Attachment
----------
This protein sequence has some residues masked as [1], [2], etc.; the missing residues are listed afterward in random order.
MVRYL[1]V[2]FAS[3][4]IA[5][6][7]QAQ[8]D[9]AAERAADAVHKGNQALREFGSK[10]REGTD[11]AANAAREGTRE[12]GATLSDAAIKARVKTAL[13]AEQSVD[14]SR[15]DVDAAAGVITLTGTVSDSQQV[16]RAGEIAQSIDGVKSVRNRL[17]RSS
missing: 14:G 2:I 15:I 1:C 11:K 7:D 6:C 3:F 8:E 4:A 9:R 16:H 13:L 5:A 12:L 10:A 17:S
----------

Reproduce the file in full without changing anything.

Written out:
This protein sequence has some residues masked as [1], [2], etc.; the missing residues are listed afterward in random order.
MVRYL[1]V[2]FAS[3][4]IA[5][6][7]QAQ[8]D[9]AAERAADAVHKGNQALREFGSK[10]REGTD[11]AANAAREGTRE[12]GATLSDAAIKARVKTAL[13]AEQSVD[14]SR[15]DVDAAAGVITLTGTVSDSQQV[16]RAGEIAQSIDGVKSVRNRL[17]RSS
missing: 14:G 2:I 15:I 1:C 11:K 7:D 6:C 3:F 8:E 4:A 9:R 16:H 13:L 5:A 12:L 10:A 17:S